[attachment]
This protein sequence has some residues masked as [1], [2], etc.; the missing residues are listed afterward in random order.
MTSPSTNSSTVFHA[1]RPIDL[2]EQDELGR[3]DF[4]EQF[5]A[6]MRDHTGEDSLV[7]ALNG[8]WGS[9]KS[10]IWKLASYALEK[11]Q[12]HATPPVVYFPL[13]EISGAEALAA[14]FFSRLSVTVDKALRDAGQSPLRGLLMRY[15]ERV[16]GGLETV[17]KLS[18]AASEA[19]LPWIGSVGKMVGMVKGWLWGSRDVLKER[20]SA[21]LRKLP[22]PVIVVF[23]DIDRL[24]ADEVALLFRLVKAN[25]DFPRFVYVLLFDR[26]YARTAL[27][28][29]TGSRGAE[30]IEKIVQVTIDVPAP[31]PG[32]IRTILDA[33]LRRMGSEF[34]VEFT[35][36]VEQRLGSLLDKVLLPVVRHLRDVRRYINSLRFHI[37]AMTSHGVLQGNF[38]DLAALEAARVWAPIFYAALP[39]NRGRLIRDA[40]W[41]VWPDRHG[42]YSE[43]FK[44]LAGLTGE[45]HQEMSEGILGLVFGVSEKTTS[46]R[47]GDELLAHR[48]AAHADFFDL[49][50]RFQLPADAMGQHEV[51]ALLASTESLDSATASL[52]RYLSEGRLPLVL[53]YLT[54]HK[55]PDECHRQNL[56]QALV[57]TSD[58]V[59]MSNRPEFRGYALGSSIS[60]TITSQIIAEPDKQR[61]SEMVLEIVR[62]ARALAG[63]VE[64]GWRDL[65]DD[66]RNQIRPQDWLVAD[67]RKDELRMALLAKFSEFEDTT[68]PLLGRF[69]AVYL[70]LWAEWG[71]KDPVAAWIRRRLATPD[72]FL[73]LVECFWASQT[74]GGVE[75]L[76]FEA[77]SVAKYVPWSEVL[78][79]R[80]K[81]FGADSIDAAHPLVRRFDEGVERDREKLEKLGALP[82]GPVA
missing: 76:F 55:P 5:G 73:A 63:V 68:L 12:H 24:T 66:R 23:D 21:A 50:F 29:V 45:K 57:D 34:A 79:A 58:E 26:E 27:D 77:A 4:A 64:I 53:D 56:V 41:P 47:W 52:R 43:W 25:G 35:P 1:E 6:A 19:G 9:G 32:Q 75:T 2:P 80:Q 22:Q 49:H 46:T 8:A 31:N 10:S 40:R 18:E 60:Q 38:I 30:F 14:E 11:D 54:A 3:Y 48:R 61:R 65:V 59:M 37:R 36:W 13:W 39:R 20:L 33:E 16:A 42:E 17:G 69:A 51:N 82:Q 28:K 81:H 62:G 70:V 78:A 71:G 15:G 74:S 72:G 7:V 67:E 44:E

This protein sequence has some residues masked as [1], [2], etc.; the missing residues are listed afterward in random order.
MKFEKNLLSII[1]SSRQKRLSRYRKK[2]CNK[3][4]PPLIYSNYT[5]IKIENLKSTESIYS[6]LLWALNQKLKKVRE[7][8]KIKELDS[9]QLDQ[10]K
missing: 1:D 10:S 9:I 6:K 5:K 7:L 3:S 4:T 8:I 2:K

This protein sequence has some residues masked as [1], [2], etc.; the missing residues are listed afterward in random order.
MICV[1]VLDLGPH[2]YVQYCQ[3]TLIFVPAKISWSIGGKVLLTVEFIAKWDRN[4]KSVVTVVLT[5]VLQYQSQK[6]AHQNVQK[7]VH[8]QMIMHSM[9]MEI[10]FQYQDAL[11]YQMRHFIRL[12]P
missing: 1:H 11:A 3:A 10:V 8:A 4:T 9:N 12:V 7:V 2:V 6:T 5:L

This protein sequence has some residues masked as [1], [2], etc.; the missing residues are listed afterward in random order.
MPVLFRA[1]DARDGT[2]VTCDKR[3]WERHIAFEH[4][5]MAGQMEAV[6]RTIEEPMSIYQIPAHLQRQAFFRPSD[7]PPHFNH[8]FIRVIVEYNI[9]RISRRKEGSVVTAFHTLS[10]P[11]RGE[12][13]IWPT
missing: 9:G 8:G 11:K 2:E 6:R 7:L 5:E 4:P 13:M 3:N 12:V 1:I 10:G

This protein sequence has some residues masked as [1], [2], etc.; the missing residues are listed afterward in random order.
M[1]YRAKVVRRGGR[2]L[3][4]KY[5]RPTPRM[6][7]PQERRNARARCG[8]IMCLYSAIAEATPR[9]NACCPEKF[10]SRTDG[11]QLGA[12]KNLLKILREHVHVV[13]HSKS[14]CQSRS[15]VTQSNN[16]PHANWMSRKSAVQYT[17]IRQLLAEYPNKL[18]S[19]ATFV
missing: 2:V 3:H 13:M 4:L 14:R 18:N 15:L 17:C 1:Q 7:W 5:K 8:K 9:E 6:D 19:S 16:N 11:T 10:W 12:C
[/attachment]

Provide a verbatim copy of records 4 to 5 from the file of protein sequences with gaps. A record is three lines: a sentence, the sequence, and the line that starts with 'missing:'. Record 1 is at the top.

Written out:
This protein sequence has some residues masked as [1], [2], etc.; the missing residues are listed afterward in random order.
MPVLFRA[1]DARDGT[2]VTCDKR[3]WERHIAFEH[4][5]MAGQMEAV[6]RTIEEPMSIYQIPAHLQRQAFFRPSD[7]PPHFNH[8]FIRVIVEYNI[9]RISRRKEGSVVTAFHTLS[10]P[11]RGE[12][13]IWPT
missing: 9:G 8:G 11:K 2:E 6:R 7:L 5:E 4:P 13:M 3:N 12:V 1:I 10:G

This protein sequence has some residues masked as [1], [2], etc.; the missing residues are listed afterward in random order.
M[1]YRAKVVRRGGR[2]L[3][4]KY[5]RPTPRM[6][7]PQERRNARARCG[8]IMCLYSAIAEATPR[9]NACCPEKF[10]SRTDG[11]QLGA[12]KNLLKILREHVHVV[13]HSKS[14]CQSRS[15]VTQSNN[16]PHANWMSRKSAVQYT[17]IRQLLAEYPNKL[18]S[19]ATFV
missing: 2:V 3:H 13:M 4:L 14:R 18:N 15:L 17:C 1:Q 7:W 5:K 8:K 9:E 6:D 19:S 16:N 11:T 10:W 12:C